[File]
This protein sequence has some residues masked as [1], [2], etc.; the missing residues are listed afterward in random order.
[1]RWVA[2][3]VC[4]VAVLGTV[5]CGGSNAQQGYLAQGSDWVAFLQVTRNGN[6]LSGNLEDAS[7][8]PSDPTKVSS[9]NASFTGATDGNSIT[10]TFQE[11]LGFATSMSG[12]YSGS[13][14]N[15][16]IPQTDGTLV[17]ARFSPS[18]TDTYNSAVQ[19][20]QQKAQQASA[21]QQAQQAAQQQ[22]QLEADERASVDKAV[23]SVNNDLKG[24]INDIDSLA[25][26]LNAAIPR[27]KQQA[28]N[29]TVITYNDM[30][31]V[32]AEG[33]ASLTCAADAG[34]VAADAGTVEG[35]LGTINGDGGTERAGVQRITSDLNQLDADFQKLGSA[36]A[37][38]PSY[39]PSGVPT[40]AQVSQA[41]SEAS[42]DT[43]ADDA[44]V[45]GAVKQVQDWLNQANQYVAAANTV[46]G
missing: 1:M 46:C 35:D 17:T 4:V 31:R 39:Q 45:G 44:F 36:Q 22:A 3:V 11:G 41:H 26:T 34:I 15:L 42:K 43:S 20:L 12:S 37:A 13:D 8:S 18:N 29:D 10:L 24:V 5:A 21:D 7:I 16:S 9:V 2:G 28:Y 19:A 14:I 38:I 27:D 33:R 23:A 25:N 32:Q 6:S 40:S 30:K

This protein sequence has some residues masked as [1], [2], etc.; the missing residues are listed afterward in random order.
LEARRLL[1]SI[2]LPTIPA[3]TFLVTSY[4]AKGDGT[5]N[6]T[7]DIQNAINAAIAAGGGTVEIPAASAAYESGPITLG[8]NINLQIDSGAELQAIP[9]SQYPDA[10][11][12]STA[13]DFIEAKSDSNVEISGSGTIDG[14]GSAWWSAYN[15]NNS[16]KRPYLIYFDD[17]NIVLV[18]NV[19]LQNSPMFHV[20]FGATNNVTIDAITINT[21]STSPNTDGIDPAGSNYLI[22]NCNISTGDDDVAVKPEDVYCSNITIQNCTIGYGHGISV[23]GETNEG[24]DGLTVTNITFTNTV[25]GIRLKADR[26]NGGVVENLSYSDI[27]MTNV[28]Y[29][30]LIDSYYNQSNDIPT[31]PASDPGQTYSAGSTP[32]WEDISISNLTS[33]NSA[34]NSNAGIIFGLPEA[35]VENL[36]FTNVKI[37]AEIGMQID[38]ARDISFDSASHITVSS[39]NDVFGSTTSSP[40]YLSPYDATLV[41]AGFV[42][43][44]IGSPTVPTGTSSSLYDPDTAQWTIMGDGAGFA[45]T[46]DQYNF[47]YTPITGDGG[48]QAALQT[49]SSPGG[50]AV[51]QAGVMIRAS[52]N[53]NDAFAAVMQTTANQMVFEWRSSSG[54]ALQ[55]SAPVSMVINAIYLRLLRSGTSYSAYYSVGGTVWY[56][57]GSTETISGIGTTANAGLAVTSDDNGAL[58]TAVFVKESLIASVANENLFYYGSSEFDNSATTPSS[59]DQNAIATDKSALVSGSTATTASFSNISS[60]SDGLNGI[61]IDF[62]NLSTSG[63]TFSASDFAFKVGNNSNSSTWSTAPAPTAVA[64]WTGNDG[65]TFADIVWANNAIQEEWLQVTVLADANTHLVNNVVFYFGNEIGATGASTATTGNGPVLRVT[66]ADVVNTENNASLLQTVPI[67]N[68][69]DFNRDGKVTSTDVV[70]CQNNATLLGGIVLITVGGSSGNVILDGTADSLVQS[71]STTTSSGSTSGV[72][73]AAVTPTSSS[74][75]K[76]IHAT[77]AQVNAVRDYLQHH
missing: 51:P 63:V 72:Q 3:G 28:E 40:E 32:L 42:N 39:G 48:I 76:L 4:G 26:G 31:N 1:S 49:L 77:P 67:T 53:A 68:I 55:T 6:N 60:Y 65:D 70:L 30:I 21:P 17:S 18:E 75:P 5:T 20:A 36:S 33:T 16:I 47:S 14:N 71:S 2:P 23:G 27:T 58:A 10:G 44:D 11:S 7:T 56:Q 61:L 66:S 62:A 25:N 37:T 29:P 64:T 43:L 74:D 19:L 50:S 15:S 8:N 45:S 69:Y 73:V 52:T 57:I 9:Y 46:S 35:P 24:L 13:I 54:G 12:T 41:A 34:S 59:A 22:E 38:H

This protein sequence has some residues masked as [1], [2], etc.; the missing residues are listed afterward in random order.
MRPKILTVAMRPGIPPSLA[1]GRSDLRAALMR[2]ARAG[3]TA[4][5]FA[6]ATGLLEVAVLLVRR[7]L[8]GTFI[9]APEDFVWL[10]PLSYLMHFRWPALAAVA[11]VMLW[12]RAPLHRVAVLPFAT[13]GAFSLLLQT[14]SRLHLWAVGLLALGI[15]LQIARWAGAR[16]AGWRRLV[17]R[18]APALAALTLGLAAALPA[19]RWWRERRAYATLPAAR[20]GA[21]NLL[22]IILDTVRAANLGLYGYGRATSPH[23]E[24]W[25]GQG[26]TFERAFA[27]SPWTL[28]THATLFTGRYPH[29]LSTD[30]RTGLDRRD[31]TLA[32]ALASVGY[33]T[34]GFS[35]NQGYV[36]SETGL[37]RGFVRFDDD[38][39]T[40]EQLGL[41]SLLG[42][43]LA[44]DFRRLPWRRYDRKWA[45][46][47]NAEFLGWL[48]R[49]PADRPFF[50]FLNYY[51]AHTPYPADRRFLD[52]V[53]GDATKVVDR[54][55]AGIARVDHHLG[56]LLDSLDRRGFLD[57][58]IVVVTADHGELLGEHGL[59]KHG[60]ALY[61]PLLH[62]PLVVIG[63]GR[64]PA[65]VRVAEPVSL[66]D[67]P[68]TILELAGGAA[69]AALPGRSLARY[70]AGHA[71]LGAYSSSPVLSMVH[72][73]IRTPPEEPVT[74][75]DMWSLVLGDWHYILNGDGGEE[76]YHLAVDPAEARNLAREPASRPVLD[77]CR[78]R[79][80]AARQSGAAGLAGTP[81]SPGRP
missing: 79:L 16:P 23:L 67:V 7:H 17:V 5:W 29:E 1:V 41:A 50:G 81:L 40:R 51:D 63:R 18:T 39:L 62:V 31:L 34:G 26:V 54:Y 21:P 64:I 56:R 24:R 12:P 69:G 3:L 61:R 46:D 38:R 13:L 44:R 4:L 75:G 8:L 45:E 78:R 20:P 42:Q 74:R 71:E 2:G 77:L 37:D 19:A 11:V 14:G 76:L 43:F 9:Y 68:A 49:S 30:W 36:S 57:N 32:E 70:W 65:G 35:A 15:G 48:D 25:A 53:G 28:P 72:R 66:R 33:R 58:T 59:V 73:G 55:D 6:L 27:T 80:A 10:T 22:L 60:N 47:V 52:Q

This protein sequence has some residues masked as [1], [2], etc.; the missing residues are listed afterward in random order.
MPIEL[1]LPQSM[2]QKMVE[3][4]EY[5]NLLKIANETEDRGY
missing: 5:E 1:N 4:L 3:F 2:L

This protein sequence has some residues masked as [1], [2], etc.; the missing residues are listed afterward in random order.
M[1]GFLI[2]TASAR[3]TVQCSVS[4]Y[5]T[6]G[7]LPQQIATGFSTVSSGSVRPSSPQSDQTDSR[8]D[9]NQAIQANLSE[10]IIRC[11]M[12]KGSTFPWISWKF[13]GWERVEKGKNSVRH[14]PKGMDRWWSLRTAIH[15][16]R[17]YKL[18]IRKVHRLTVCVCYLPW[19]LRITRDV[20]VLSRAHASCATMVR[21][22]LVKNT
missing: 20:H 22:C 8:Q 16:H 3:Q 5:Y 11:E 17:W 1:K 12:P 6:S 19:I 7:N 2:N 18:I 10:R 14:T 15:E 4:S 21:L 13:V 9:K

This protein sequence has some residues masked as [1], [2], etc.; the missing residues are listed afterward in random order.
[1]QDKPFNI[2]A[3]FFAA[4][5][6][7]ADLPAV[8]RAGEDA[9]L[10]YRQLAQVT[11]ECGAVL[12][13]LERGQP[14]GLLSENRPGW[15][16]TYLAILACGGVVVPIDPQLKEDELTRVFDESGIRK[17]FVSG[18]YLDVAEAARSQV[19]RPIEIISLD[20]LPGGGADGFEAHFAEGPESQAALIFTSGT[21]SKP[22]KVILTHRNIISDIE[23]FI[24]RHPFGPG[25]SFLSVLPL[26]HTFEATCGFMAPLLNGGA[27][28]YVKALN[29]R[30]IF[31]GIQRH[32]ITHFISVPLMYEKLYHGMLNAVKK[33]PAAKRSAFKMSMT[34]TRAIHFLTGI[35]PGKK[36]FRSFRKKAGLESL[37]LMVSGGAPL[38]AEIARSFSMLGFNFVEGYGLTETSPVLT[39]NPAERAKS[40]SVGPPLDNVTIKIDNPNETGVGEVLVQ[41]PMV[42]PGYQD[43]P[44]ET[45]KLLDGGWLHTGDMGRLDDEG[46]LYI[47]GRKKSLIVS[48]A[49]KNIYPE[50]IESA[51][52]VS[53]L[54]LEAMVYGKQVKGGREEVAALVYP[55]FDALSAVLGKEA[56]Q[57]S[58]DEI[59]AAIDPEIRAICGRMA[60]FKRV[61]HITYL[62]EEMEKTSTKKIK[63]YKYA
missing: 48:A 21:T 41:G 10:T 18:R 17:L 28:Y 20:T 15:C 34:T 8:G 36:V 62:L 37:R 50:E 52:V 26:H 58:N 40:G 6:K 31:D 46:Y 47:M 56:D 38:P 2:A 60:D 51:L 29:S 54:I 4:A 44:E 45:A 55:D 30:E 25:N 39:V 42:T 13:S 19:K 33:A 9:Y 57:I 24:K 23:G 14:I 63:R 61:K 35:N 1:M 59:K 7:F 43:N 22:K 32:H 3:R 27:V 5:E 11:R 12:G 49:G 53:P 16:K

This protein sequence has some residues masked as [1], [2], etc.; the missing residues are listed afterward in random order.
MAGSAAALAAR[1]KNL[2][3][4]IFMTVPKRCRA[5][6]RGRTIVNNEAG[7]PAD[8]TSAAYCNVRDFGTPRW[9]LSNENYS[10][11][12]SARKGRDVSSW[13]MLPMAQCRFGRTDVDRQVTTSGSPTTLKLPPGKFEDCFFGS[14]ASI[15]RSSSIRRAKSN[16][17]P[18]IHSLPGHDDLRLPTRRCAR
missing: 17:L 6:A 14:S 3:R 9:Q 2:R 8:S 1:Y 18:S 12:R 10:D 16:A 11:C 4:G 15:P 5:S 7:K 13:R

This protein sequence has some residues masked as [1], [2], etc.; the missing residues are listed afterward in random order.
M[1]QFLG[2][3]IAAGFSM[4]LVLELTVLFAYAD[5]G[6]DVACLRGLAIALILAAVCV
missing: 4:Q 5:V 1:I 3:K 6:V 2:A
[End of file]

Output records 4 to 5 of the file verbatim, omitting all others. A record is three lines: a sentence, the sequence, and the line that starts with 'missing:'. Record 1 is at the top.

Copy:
This protein sequence has some residues masked as [1], [2], etc.; the missing residues are listed afterward in random order.
MPIEL[1]LPQSM[2]QKMVE[3][4]EY[5]NLLKIANETEDRGY
missing: 5:E 1:N 4:L 3:F 2:L

This protein sequence has some residues masked as [1], [2], etc.; the missing residues are listed afterward in random order.
M[1]GFLI[2]TASAR[3]TVQCSVS[4]Y[5]T[6]G[7]LPQQIATGFSTVSSGSVRPSSPQSDQTDSR[8]D[9]NQAIQANLSE[10]IIRC[11]M[12]KGSTFPWISWKF[13]GWERVEKGKNSVRH[14]PKGMDRWWSLRTAIH[15][16]R[17]YKL[18]IRKVHRLTVCVCYLPW[19]LRITRDV[20]VLSRAHASCATMVR[21][22]LVKNT
missing: 20:H 22:C 8:Q 16:H 3:Q 5:Y 11:E 17:W 1:K 12:P 6:S 19:I 7:N 2:N 18:I 10:R 14:T 15:E 4:S 21:L 13:V 9:K